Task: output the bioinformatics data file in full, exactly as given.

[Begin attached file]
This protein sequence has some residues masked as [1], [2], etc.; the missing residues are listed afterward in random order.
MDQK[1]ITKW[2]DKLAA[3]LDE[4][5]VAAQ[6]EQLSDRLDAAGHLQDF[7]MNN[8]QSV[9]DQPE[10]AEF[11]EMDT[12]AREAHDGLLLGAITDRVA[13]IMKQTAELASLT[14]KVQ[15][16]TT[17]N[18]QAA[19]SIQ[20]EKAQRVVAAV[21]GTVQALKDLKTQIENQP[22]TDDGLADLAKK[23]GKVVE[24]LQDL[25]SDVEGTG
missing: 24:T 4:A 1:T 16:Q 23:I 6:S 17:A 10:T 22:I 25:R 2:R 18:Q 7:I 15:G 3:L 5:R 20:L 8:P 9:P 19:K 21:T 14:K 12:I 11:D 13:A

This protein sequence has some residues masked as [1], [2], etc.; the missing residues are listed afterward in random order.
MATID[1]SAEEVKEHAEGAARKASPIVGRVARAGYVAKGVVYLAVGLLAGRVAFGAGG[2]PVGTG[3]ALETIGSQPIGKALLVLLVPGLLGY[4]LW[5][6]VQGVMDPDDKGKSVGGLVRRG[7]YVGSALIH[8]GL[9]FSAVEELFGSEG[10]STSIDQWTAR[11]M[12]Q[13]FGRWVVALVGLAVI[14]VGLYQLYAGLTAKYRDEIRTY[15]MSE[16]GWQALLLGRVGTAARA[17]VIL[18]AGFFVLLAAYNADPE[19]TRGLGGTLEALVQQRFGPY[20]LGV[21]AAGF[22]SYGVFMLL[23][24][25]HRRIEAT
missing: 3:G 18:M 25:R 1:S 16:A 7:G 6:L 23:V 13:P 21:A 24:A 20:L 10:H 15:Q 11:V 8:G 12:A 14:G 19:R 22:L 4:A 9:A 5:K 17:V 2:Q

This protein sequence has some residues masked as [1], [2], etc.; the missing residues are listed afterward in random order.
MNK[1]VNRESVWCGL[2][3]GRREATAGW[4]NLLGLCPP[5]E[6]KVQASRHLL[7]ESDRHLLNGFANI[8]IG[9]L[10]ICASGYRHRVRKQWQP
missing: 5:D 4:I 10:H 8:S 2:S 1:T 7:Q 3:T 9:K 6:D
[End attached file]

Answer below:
This protein sequence has some residues masked as [1], [2], etc.; the missing residues are listed afterward in random order.
MDQK[1]ITKW[2]DKLAA[3]LDE[4][5]VAAQ[6]EQLSDRLDAAGHLQDF[7]MNN[8]QSV[9]DQPE[10]AEF[11]EMDT[12]AREAHDGLLLGAITDRVA[13]IMKQTAELASLT[14]KVQ[15][16]TT[17]N[18]QAA[19]SIQ[20]EKAQRVVAAV[21]GTVQALKDLKTQIENQP[22]TDDGLADLAKK[23]GKVVE[24]LQDL[25]SDVEGTG
missing: 24:T 4:A 1:T 16:Q 23:I 6:S 17:A 10:T 22:I 25:R 2:R 18:Q 7:I 15:G 3:L 5:R 20:L 8:P 9:P 19:K 21:T 14:K 12:I 11:D 13:A

This protein sequence has some residues masked as [1], [2], etc.; the missing residues are listed afterward in random order.
MATID[1]SAEEVKEHAEGAARKASPIVGRVARAGYVAKGVVYLAVGLLAGRVAFGAGG[2]PVGTG[3]ALETIGSQPIGKALLVLLVPGLLGY[4]LW[5][6]VQGVMDPDDKGKSVGGLVRRG[7]YVGSALIH[8]GL[9]FSAVEELFGSEG[10]STSIDQWTAR[11]M[12]Q[13]FGRWVVALVGLAVI[14]VGLYQLYAGLTAKYRDEIRTY[15]MSE[16]GWQALLLGRVGTAARA[17]VIL[18]AGFFVLLAAYNADPE[19]TRGLGGTLEALVQQRFGPY[20]LGV[21]AAGF[22]SYGVFMLL[23][24][25]HRRIEAT
missing: 3:G 18:M 25:R 1:S 16:A 7:G 6:L 23:V 13:P 21:A 24:A 20:L 10:H 15:Q 11:V 8:G 12:A 14:G 19:R 22:L 4:A 9:A 5:K 17:V 2:Q

This protein sequence has some residues masked as [1], [2], etc.; the missing residues are listed afterward in random order.
MNK[1]VNRESVWCGL[2][3]GRREATAGW[4]NLLGLCPP[5]E[6]KVQASRHLL[7]ESDRHLLNGFANI[8]IG[9]L[10]ICASGYRHRVRKQWQP
missing: 5:D 4:I 10:H 8:S 2:S 1:T 7:Q 3:T 9:K 6:D